The wife and children of Robert Levinson, a former FBI agent whom US investigators believe is being held in Iran, filed a suit with the US District Court in Washington, D.C.
The complaint states that the family is filing suit under the Foreign Sovereign Immunities Act "for injuries suffered by each of them as a result of Iran's unlawful acts of hostage taking, torture and other torts."
If indeed Iran does have him in custody, Levinson would be the longest held US civilian by a foreign government. Iran has denied having anything to do with his disappearance and has said they don't know where he is.
CNN is attempting to reach the Iranian government for response to the lawsuit but most offices are closed for New Year celebrations.
Claims of mistreatment
"Three weeks after his disappearance an Iranian government news outlet, Press TV, announced that he had been taken into custody by Iranian security authorities but was expected to be released shortly," the complaint alleges.
"Despite this report, Robert Levinson was not released and the Iranian government began falsely denying any knowledge of his capture or whereabouts."
It also alleges that the Iranian government had falsely concocted a ruse involving several emails containing a proof-of-life video and photos of Levinson in a disheveled state, sent to the Levinson family, making it appear that a terrorist organization had kidnapped the American.
"The threatening messages, along with... video and photographs... were enormously disturbing to the Levinson family," it says. "They were intended to and did create significant emotional trauma in the entire family."
It also alleges that the family is aware that "Iran routinely uses physical and psychological torture in the questioning of its prisoners.
"Given this pattern, Robert Levinson's circumstances and his appearance and actions in the hostage-related videos and photographs... it is reasonable to believe that Iran has used various forms of physical and psychological torture on Levinson."
Ten year disappearance
According to State Department officials, Levinson traveled to Kish Island in Iran in March 2007.
Reportedly, Levinson was in the Mideast to investigate cigarette smuggling on behalf of a client and during the visit, met with American fugitive Dawud Salahuddin, who remains the last person to acknowledge seeing him on the day of his disappearance. Salahuddin told TIME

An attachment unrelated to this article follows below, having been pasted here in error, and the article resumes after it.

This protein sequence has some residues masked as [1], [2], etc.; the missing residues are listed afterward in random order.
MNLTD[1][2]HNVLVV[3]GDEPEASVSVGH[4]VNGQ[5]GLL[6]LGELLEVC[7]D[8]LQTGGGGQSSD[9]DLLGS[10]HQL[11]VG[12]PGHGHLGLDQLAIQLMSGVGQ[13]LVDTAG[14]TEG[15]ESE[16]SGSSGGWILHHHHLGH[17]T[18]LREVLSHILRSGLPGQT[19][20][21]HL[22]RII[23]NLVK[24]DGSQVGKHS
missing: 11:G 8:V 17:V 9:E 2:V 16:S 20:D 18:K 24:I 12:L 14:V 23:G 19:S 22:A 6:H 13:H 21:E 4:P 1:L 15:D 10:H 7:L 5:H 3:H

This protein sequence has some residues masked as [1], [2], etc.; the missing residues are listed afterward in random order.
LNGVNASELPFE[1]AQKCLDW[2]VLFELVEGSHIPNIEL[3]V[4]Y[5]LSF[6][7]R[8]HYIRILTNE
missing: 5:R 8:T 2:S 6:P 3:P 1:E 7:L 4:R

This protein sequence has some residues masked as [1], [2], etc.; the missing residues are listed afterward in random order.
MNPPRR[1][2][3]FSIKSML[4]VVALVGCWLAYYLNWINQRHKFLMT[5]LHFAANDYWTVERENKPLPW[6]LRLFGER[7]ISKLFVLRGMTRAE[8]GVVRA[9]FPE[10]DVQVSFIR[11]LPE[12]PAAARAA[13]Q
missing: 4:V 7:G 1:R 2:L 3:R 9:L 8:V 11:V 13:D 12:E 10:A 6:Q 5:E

magazine that Iranian security officials detained the two, but while he was released the following day, Levinson was never seen again.
After working for the DEA and then FBI, Levinson was hired as a contractor by the CIA, to write reports for the agency, in 2006.
Despite government insistence that he was in Iran as a private contractor, several media outlets, including the New York Times
and the Washington Post
, reported in 2013 that Levinson was in Iran on behalf of the CIA, and was attempting to turn Salahuddin into an intelligence asset. The White House said in response that Levinson was not a government employee at the time of his disappearance.
Earlier this month, on the tenth anniversary of his disappearance, Levinson's family released a statement lambasting Iran for the alleged detention, and the US authorities for their inaction in attempting to repatriate him.
"For 10 years the government of Iran has been allowed to dodge and weave every time it was asked to come clean about what happened to Bob and send him home," the statement, released March 9, reads.
"Where is the outrage of this treatment of an American citizen? For 10 years, over and over and over again, two US Presidents abandoned him, a lifelong public servant."
Investigators: Levinson may still be in Iran
FBI investigators believe
Robert Levinson, if he is still alive, is being held in Iran despite some US officials saying the proof-of-life video and photos sent to his family in 2010 and 2011 gives clues that indicate Levinson was in Pakistan or elsewhere.
At the time, an analysis of the video suggested as much. What is in agreement among US agencies is the possibility that Levinson died years ago in captivity, the officials say.
Shortly after releasing the ten-year anniversary statement, Levinson's children told CNN
they believe US President Donald Trump will be able to bring their father home.
"We are very confident that President Trump has the deal-making skills that are necessary in order to bring him home and to take a stronger stance with Iran and demand his release," Levinson's daughter, Stephanie Curry, told CNN's Alisyn Camerota on "New Day."
His son, David, said he believes Trump will keep their father at the forefront of any future negotiations with Iran.
During his career at the FBI, Levinson specialized in investigating organized crime in Russia.